More Science Stuff

A reader writes:

Quick question — a spin off from Mr. Sungesis (sp?) blog postings. We homeschool and are in a Christian homeschooling co-op with a lot of creationists, they have given us a lot of material that casts a lot of doubt on evolutionary theory but the literal interpretation of Genesis still doesn’t fit right. I know the Church’s teaching about this (I actually survived with my faith intact after graduating from Catholic U. in the early eighties), I’ve read summaries of JP II on EWTN website, read Behe, Dembriski, First Things, . . .So believe it or not I’m actually more confused than ever!! Is the universe 15 billion years old or a lot less? I think more the former but my questions are: your recommendation for me AND (moreso) the kids on what to read/teach. I know of Nothing that gets into this in a good, solid way for kids from a Catholic perspective — even if it says we don’t know everything (Duh!) My second question is a theological/philosophical one I never thought of until I read our friend’s critiques on evolution — If God did utilize evolutionary changes to get us where we’re at what happens to the inspired teaching of Genesis that man’s sin caused death to enter the natural world? It’s not enough to just say it caused our death, Kreeft says that original sin started even nature’s demise. Thank you for even reading this too long e-mail.

My background is in theology more than science, so I’m not the guy to go into the details on science. From the biblical theological angle on Genesis, my quickest suggestion would be to get a copy of my book Making Senses Out of Scripture: Reading the Bible as the First Christians Did which deals, among many other things, with the supposed “conflict” between science and religion in the book of Genesis (Special deal: email me and order the book and I’ll send you a signed copy cheaper than you’d get from Amazon!). My basic take: there’s no conflict because the author of Genesis is asking “Who?” and “Why?” questions and science is asking “How? When? What?” questions. As I understand it, the universe is about 12-15 billion years old and the earth is about 4-5 billion years old.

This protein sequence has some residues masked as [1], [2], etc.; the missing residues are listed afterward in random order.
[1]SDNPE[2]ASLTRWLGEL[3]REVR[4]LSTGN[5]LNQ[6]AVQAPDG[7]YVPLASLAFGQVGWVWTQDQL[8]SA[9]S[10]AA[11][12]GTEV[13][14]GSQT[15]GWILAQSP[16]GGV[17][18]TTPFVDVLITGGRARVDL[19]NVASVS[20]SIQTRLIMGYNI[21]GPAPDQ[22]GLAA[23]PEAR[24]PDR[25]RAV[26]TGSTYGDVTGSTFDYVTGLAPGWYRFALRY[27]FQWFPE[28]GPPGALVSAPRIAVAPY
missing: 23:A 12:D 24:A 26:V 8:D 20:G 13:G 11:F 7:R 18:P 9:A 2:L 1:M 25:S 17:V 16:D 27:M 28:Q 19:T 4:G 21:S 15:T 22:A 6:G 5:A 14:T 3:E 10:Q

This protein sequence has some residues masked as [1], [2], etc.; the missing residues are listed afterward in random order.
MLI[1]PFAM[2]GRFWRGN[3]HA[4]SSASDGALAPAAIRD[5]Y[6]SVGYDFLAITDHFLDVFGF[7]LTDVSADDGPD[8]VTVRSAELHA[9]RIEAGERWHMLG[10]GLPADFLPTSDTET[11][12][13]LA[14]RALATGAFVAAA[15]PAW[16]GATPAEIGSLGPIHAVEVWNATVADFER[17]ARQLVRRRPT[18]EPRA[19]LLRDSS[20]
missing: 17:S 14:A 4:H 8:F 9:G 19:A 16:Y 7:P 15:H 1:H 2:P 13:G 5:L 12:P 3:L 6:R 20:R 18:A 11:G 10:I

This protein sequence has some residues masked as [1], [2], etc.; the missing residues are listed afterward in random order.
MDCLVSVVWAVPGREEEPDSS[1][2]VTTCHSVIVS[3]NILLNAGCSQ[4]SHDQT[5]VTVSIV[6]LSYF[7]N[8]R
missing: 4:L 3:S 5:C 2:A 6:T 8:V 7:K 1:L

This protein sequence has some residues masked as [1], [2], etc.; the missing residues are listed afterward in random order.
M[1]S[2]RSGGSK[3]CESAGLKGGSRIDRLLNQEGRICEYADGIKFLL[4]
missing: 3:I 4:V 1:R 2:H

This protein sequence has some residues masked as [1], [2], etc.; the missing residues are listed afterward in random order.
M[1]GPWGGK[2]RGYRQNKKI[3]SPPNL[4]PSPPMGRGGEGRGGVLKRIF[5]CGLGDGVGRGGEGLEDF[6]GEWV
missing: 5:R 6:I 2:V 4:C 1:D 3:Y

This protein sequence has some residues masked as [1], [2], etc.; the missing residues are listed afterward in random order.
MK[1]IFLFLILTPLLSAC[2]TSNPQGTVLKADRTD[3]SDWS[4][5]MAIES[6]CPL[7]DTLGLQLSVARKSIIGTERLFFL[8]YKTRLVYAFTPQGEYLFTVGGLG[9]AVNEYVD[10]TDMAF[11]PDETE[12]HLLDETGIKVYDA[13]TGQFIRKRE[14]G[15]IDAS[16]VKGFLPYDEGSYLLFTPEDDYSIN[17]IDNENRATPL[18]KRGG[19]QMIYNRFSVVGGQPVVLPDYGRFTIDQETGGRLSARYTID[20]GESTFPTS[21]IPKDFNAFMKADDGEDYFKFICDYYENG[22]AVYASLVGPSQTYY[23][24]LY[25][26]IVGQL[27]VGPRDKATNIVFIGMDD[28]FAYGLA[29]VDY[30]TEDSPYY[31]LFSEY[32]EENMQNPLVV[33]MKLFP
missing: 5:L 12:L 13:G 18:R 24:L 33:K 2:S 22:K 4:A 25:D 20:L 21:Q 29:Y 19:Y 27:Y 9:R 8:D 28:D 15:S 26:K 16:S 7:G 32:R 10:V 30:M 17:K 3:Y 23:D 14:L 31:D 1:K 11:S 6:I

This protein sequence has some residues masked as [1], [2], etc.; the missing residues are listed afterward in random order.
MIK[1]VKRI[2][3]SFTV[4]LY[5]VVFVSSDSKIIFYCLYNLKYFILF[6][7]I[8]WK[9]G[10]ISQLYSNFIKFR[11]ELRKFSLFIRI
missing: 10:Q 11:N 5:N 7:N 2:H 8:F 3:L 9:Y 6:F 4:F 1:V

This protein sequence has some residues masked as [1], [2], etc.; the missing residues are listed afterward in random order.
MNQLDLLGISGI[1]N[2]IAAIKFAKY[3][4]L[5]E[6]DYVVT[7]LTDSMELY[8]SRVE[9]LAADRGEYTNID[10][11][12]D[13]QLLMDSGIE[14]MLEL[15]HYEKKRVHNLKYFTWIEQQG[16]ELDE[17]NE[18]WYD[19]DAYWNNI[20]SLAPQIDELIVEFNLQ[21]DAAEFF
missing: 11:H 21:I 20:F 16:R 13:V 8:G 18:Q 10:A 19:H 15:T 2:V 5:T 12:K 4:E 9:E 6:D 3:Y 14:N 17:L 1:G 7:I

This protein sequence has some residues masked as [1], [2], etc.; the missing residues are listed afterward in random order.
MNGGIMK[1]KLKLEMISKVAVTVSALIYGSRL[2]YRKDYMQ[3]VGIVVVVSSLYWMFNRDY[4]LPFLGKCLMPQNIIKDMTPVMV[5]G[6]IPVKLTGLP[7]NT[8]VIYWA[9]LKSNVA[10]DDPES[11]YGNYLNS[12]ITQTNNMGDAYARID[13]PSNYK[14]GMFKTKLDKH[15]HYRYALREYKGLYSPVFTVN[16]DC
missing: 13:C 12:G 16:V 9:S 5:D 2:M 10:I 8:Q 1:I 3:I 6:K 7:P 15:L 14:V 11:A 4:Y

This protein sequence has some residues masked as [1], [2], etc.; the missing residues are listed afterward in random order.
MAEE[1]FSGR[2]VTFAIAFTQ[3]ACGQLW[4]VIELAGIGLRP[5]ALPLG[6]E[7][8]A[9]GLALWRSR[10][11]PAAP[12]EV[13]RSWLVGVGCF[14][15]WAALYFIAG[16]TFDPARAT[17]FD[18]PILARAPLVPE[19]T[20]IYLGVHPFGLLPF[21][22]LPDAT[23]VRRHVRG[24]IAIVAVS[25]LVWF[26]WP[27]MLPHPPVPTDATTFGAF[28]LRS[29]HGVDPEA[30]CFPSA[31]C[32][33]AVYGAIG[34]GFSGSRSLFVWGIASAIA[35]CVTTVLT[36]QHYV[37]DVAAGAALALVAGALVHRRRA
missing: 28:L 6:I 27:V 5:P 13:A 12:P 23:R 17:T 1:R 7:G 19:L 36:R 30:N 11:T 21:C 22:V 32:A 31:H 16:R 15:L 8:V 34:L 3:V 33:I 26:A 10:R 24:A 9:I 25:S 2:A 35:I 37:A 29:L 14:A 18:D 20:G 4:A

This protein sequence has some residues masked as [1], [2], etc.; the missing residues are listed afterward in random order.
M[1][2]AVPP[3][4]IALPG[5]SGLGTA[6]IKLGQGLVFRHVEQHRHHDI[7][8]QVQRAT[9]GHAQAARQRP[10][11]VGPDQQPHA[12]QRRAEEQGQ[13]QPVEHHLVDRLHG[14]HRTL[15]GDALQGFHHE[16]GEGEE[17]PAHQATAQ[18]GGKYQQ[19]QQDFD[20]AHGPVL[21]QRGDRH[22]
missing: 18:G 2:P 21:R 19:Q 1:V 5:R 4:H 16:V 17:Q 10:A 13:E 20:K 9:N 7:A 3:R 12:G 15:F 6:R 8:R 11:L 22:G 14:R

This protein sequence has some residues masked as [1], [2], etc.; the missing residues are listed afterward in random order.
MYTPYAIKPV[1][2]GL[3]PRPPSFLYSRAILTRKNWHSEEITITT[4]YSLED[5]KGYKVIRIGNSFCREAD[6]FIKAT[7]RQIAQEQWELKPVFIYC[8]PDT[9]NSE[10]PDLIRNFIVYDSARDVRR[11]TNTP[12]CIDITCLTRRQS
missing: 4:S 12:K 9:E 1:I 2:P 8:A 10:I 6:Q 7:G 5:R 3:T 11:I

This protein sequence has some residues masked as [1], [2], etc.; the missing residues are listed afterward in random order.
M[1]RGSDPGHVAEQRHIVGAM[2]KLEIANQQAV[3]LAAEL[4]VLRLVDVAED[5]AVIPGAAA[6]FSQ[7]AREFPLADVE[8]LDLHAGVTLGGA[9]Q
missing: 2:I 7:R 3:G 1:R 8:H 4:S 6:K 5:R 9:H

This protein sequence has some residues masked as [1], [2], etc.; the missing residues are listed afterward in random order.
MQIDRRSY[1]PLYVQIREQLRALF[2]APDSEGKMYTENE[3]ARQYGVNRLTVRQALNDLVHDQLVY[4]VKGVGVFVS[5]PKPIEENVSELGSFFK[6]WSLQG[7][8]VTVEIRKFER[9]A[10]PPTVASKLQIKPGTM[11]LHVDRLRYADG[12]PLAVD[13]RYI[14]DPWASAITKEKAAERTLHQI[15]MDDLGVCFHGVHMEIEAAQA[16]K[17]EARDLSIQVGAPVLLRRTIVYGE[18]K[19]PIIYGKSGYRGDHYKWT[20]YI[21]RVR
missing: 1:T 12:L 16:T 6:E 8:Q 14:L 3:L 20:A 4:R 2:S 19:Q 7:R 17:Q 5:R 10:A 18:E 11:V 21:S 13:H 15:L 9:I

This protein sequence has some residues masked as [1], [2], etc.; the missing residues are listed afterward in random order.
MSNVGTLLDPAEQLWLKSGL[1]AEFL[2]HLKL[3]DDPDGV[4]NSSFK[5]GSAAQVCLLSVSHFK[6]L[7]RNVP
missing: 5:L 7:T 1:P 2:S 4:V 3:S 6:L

As Catholics, we have long believed that grace perfects nature. That already goes a great distance toward opening a big hole for some sort of theistic evolutionary model to account for the formation of all non-human life. Beyond this, though, there’s very little in revelation and we’re left to the varying models proposed by the sciences. While these models all offer some explanatory value there is also the problem that they don’t explain everything and there are some rather huge gaps in our knowledge and in the plausbility of the theories. Behe and Philip Johnson have done some nice work in this area. What they haven’t done is put anything in place of the theories they deconstruct. Not being a scientist, I don’t either. Personally, I don’t think we will ever really have a clear understanding of human origins. Genesis tells us the “Who?” and “Why?” answers to those questions, but doesn’t bother itself about the scientific whys and wherefores.

As to the appearance of death in the world, I’m not sure of which of Dr. Kreeft’s writings you mean, but we’ve spoken in the past about this and he has no particular problem with a theistic evolutionary model. It is true that nature suffers from the fall, but it’s not at all necessary to think this is limited to the fall of homo sapiens. Genesis in fact hints that there was evil present in the world before the fall of man. I see no particular reason to think that Satan had to wait around for us before he started fouling up creation. All Scripture is concerned with is the cause of human death, not the death of oysters. It is human death alone that concerns the writers of Scripture when they say that “death entered the world through sin.”

Recommended reading: C.S. Lewis’ Problem of Pain.


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